An essential part of preparing a meal is making sure to use the proper food safety techniques. Without proper safety protocols your food can become contaminated and pass along foodborne illnesses to whomever eats or comes in contact with it. The Centers for Disease Control and Prevention (CDC) states that 48 million Americans become sick from foodborne illnesses each year. Of those 48 million people, 128,000 are so sick that they need to be hospitalized, and 3,000 people even die from the foodborne illness. To prevent foodborne illness from happening to you or your family, it is important to practice food safety protocols while handling, preparing, and storing all of your meals.
Cleaning Up the Kitchen
Keeping your kitchen clean is an important step in food safety. After each meal, it is important to clean and sanitize all surfaces where food was prepared or handled. All surfaces should be washed thoroughly with hot water and soap. For a deeper clean the surfaces can even be washed with a diluted chemical mixture of 1 tablespoon bleach and one gallon of water. All cooking appliances used when preparing the meal should also be washed thoroughly inside and out. An important step that most people tend to forget about is cleaning out your refrigerator. You should be going through your refrigerator once a week to discard any expired items to prevent growing bacteria. Vegetables and Fruits should also be rinsed under water before being consumed to get rid of any pesticide residue. You should always clean your hands thoroughly after touching any raw meats or fish as well, this will help prevent transporting harmful bacteria.
Know Your Temps
Foodborne Illness is caused by harmful bacteria, some of the most common being E. Coli, salmonella, and staphylococcus. This harmful bacteria can be consumed by eating undercooked foods and can be prevented by making sure all food is being cooked to their accurate internal temperatures. This can be done by using a kitchen thermometer. Checking the internal temperature is especially important when preparing foods like meats, fish, poultry, and eggs. Before preparing a new recipe, be sure to research what temperatures your ingredients should be kept at to avoid them being in a danger zone for the harmful bacteria.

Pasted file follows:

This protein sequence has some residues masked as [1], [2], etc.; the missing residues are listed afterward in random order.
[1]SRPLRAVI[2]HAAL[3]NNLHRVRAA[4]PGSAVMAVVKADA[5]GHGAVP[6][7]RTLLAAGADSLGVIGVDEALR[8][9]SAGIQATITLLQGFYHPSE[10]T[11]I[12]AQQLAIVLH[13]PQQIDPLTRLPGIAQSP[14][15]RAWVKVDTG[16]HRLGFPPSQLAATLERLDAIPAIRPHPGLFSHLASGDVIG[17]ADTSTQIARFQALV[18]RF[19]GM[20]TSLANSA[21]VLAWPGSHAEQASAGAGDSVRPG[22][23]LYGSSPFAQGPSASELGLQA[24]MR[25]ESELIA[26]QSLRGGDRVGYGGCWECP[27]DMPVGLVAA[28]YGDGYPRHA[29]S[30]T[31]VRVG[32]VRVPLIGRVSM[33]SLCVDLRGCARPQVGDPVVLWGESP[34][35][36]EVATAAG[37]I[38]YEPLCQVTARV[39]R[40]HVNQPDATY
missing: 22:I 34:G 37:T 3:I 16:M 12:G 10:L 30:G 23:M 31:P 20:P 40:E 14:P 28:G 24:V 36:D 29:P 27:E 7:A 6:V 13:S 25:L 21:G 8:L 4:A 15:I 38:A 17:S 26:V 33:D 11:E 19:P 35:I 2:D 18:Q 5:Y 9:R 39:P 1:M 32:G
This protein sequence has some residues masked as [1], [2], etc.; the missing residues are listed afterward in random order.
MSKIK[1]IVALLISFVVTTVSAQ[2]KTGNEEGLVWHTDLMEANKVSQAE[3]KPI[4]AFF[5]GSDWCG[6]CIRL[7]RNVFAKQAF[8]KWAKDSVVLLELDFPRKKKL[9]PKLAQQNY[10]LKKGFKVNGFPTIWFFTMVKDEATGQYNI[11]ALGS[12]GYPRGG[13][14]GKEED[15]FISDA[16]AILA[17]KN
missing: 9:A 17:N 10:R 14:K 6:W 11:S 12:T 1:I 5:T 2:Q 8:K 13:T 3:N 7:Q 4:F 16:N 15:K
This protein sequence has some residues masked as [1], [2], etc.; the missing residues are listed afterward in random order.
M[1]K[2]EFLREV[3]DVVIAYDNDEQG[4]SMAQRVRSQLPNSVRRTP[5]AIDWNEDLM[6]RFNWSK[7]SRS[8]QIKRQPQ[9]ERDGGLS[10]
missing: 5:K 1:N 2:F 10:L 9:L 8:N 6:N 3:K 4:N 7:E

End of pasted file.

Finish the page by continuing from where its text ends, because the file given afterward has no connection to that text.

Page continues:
When buying food at the grocery store, look for broken seals and damaged containers before putting them in the cart. Also, be sure to check expiration or sell by dates to only purchase fresh and safe to eat foods. When cashing out in the register line, be sure that your meat or fish is packaged separately to avoid juices spreading onto your other foods. Separation is key when storing your foods away at home as well. You should always store raw meat or seafood below any other foods in your refrigerator and place them in plastic bags to avoid contamination. If possible, use different cutting boards and other cooking utensils for meats or fish and veggies. If not, be sure to clean them thoroughly in between each use. Doing this will lessen the chances of leftover bacteria being transported from your raw meats or fish to your cut veggies and fruits.
More Food Safety and Cleaning Tips
- Your Gateway to Food Safety Information
- USDA Food Safety Education
- World Health Organization Food Safety
- Partnership for Food Safety Education
- Academy of Nutrition and Dietetics
- Center for Science in the Public Interest
- 8 Facts on Safe Food Handling at Home
- Choose MyPlate Food Safety
- National Food Safety Month
- Food Safety During an Emergency
- National Pesticide Information Center
- Kid’s Health Food Safety
- Brain Pop Food Safety Game
- Institute of Agriculture and Natural Resources
- Food Safety Magazine
- Kids World Food Safety
- Top 10 Food Safety Tips to Help Keep Your Family Safe
- 10 Commandments of Food Safety
- Parent’s Magazine 13 Tips on Food Safety
- The Complete Guide to Restaurant Food Safety
- 6 Food Safety Tips for Your Next Cookout
- Food Safety Tips for Summer
- Important Food Safety Tips for Poultry
- Fourth of July Food Safety Tips
- Eggs and Dairy: Food Safety Tips
- Holiday Food Safety Tips
- What are Foodborne Illnesses?
- Common Bacteria and Viruses that Cause Food Poisoning
- Stop Foodborne Illness
- Causes and Symptoms of Foodborne Illness
- Preventing Foodborne Illness